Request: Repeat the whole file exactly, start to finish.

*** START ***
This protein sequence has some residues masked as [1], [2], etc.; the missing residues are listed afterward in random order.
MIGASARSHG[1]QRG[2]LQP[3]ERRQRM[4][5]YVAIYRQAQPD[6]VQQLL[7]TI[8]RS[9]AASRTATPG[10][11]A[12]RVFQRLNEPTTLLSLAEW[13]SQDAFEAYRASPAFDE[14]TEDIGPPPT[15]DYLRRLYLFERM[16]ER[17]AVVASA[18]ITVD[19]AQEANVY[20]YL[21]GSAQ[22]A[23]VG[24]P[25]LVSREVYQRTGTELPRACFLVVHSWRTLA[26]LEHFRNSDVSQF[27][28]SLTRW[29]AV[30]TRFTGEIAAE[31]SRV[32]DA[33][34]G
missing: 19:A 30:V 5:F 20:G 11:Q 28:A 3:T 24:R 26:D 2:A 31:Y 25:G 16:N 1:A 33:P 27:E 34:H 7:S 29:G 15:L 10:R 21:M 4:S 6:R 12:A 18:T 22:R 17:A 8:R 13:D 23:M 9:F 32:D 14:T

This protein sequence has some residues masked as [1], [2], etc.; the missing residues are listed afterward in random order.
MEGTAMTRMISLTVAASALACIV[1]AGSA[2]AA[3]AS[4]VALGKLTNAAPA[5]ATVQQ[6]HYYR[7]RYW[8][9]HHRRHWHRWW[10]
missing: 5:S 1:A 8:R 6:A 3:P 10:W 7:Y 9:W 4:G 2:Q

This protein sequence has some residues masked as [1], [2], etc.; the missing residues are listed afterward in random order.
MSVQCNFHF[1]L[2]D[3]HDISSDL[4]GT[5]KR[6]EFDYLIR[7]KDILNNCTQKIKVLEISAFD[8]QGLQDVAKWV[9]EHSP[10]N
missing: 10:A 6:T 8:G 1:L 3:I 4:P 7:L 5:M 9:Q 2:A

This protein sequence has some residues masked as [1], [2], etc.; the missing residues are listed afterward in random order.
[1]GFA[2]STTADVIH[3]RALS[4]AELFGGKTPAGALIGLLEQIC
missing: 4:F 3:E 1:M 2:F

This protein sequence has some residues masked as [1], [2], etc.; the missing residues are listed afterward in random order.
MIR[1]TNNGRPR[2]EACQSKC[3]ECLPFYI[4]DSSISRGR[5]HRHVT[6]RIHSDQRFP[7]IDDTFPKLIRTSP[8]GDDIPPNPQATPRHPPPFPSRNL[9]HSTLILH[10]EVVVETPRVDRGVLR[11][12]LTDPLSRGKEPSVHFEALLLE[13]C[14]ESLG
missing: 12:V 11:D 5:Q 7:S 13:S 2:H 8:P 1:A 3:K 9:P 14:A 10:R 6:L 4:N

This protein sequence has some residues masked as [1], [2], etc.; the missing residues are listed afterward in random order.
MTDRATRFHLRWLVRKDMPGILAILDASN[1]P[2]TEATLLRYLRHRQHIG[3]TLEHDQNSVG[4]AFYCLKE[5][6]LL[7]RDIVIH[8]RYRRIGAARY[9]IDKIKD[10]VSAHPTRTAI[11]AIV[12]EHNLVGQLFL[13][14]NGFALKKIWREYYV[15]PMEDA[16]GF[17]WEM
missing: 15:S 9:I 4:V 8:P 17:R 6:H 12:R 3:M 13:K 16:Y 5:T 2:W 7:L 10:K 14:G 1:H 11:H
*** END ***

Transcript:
This protein sequence has some residues masked as [1], [2], etc.; the missing residues are listed afterward in random order.
MIGASARSHG[1]QRG[2]LQP[3]ERRQRM[4][5]YVAIYRQAQPD[6]VQQLL[7]TI[8]RS[9]AASRTATPG[10][11]A[12]RVFQRLNEPTTLLSLAEW[13]SQDAFEAYRASPAFDE[14]TEDIGPPPT[15]DYLRRLYLFERM[16]ER[17]AVVASA[18]ITVD[19]AQEANVY[20]YL[21]GSAQ[22]A[23]VG[24]P[25]LVSREVYQRTGTELPRACFLVVHSWRTLA[26]LEHFRNSDVSQF[27][28]SLTRW[29]AV[30]TRFTGEIAAE[31]SRV[32]DA[33][34]G
missing: 19:A 30:V 5:F 20:G 11:Q 28:A 3:T 24:R 26:D 2:A 31:Y 25:G 16:N 1:A 33:P 27:E 34:H 7:S 29:G 15:L 10:R 21:M 4:S 6:R 12:A 18:T 22:R 17:A 8:R 13:D 23:M 9:F 32:D 14:T

This protein sequence has some residues masked as [1], [2], etc.; the missing residues are listed afterward in random order.
MEGTAMTRMISLTVAASALACIV[1]AGSA[2]AA[3]AS[4]VALGKLTNAAPA[5]ATVQQ[6]HYYR[7]RYW[8][9]HHRRHWHRWW[10]
missing: 5:S 1:A 8:R 6:A 3:P 10:W 7:Y 9:W 4:G 2:Q

This protein sequence has some residues masked as [1], [2], etc.; the missing residues are listed afterward in random order.
MSVQCNFHF[1]L[2]D[3]HDISSDL[4]GT[5]KR[6]EFDYLIR[7]KDILNNCTQKIKVLEISAFD[8]QGLQDVAKWV[9]EHSP[10]N
missing: 10:A 6:T 8:G 1:L 3:I 4:P 7:L 5:M 9:Q 2:A

This protein sequence has some residues masked as [1], [2], etc.; the missing residues are listed afterward in random order.
[1]GFA[2]STTADVIH[3]RALS[4]AELFGGKTPAGALIGLLEQIC
missing: 4:F 3:E 1:M 2:F

This protein sequence has some residues masked as [1], [2], etc.; the missing residues are listed afterward in random order.
MIR[1]TNNGRPR[2]EACQSKC[3]ECLPFYI[4]DSSISRGR[5]HRHVT[6]RIHSDQRFP[7]IDDTFPKLIRTSP[8]GDDIPPNPQATPRHPPPFPSRNL[9]HSTLILH[10]EVVVETPRVDRGVLR[11][12]LTDPLSRGKEPSVHFEALLLE[13]C[14]ESLG
missing: 12:V 11:D 5:Q 7:S 13:S 2:H 8:P 1:A 3:K 9:P 14:A 10:R 6:L 4:N

This protein sequence has some residues masked as [1], [2], etc.; the missing residues are listed afterward in random order.
MTDRATRFHLRWLVRKDMPGILAILDASN[1]P[2]TEATLLRYLRHRQHIG[3]TLEHDQNSVG[4]AFYCLKE[5][6]LL[7]RDIVIH[8]RYRRIGAARY[9]IDKIKD[10]VSAHPTRTAI[11]AIV[12]EHNLVGQLFL[13][14]NGFALKKIWREYYV[15]PMEDA[16]GF[17]WEM
missing: 15:S 9:I 4:V 8:P 17:R 6:H 12:R 3:M 13:K 16:Y 5:T 2:W 7:L 10:K 14:G 1:H 11:H